In proclaiming that Moscow will pursue a more assertive foreign policy, consonant with Russia’s role as a "leading power without whose participation no key problem can be solved," the foreign policy section of Yeltsin’s newly announced platform seemed to offer little that was new or unexpected. Yeltsin did appear to prioritize relations with the "near abroad," stating that Russia would pursue maximum integration of the CIS while actively defending the rights and interests of Russian-speakers outside of Russia. He also called for the building of equal partnerships with the West and East and, in a jab at NATO, the creation of an all-European security system free of divisions. Yeltsin said that START-2 was in Moscow’s interests, but that ratification would depend upon U.S. adherence to the 1971 ABM Treaty. Moscow, he said, would seek to guarantee favorable conditions for winning access to new markets abroad while strengthening its positions in traditional markets. (Reuter, May 31)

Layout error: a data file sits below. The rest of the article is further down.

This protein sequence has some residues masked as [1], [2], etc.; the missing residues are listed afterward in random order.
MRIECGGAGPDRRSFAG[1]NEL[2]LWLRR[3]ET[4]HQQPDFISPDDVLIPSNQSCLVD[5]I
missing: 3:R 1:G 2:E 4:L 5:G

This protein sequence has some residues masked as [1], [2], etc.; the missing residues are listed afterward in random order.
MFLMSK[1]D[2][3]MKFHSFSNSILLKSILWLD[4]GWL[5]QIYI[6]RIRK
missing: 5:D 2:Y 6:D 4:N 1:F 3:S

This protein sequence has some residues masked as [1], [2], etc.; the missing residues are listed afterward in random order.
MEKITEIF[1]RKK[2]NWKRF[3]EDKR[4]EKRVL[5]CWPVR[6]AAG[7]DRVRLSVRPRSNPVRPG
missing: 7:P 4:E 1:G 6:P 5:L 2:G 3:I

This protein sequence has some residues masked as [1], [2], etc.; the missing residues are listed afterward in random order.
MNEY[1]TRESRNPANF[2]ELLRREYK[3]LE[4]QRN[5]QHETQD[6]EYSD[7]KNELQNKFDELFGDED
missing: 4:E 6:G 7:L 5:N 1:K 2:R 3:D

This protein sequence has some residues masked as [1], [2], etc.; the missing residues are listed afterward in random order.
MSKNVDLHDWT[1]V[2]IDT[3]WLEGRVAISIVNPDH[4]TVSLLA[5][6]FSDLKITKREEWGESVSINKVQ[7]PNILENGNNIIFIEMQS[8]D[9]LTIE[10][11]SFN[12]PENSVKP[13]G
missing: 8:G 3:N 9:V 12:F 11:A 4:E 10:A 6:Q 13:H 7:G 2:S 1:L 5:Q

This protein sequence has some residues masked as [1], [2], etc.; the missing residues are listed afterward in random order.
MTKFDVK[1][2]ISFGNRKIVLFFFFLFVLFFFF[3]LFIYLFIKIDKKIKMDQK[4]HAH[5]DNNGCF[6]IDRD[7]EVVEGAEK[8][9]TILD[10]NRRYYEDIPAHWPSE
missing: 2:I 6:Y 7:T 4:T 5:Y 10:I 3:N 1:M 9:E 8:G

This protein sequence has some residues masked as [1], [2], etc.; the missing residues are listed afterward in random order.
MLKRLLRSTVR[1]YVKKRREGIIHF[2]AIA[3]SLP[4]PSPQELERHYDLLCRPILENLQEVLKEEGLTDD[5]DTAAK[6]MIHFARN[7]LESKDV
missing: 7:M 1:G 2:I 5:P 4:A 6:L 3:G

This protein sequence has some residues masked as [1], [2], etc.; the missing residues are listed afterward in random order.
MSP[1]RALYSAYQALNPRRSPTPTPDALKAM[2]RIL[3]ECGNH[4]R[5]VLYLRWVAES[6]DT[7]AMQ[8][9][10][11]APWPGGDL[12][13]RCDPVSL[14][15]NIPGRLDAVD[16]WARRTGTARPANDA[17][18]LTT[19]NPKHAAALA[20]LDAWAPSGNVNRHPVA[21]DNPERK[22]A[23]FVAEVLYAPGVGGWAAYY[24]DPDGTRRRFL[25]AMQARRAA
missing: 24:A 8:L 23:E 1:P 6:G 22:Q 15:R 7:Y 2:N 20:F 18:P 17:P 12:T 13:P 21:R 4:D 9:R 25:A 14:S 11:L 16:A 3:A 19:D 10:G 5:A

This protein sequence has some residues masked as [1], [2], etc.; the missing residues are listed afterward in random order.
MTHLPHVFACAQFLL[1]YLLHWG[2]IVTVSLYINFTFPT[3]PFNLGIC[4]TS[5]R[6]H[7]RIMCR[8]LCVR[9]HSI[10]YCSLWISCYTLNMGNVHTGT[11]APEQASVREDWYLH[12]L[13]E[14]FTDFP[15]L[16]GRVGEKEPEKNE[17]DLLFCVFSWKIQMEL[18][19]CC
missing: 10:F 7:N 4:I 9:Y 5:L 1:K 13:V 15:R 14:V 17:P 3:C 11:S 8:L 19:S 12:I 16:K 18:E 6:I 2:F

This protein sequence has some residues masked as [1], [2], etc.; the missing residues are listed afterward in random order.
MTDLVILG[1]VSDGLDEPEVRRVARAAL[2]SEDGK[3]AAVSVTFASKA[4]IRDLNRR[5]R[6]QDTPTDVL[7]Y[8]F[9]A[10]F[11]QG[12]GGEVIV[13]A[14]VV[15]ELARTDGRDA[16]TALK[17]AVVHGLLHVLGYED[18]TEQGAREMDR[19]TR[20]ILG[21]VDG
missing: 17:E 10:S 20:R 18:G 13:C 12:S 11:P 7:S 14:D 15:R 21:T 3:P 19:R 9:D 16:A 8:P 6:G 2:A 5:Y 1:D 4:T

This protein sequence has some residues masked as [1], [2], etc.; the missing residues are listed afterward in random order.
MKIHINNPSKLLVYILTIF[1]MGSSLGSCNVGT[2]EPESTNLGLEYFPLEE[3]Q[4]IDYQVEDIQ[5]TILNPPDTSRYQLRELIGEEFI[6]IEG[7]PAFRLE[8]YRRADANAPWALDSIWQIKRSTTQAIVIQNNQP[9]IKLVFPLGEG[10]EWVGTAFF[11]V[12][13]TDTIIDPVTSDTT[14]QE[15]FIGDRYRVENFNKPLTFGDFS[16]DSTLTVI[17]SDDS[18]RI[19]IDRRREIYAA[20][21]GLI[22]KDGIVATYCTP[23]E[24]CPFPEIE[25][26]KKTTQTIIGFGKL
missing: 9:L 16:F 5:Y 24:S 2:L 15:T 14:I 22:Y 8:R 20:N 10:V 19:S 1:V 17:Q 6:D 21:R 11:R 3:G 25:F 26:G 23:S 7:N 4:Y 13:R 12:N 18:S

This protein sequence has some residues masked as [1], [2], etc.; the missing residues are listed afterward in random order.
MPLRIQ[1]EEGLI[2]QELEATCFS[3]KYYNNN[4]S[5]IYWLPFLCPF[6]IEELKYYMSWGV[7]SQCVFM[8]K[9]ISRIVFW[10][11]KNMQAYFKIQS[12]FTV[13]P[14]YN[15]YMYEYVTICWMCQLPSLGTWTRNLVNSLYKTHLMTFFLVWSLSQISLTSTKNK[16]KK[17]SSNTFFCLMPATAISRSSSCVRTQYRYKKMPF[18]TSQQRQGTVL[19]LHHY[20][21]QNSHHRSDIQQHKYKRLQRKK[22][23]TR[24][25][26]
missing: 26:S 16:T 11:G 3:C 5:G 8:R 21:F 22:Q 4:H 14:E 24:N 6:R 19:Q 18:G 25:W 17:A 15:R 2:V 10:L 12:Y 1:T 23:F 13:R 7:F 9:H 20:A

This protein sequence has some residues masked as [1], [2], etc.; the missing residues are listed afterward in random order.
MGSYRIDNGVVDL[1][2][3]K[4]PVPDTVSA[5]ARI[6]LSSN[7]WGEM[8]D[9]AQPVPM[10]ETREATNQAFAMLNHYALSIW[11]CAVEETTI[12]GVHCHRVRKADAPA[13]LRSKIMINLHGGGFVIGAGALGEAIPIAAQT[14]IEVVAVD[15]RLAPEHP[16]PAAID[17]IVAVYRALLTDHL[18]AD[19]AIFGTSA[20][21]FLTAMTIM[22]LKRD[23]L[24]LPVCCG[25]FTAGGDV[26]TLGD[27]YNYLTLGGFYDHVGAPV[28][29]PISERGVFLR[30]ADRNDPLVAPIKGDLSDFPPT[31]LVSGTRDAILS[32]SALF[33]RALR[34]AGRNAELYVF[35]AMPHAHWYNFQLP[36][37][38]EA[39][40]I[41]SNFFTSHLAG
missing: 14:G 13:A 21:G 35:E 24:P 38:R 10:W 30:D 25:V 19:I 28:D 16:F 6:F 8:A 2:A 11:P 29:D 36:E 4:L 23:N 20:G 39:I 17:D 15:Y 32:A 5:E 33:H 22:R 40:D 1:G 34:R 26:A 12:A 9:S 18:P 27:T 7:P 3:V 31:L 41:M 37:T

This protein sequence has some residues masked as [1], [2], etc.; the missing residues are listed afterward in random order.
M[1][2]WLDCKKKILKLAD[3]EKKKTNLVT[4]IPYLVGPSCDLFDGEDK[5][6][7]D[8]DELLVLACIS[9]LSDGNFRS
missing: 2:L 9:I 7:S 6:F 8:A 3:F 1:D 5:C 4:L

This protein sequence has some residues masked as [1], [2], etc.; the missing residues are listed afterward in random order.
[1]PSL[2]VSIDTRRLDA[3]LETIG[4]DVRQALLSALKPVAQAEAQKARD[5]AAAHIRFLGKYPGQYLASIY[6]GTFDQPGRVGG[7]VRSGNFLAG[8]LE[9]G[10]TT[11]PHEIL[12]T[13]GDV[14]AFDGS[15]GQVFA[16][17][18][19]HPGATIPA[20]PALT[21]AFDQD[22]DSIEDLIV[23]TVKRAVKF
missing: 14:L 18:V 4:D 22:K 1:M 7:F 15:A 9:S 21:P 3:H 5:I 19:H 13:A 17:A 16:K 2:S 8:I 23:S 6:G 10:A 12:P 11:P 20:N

…Fielding A Smaller But Better Equipped Army.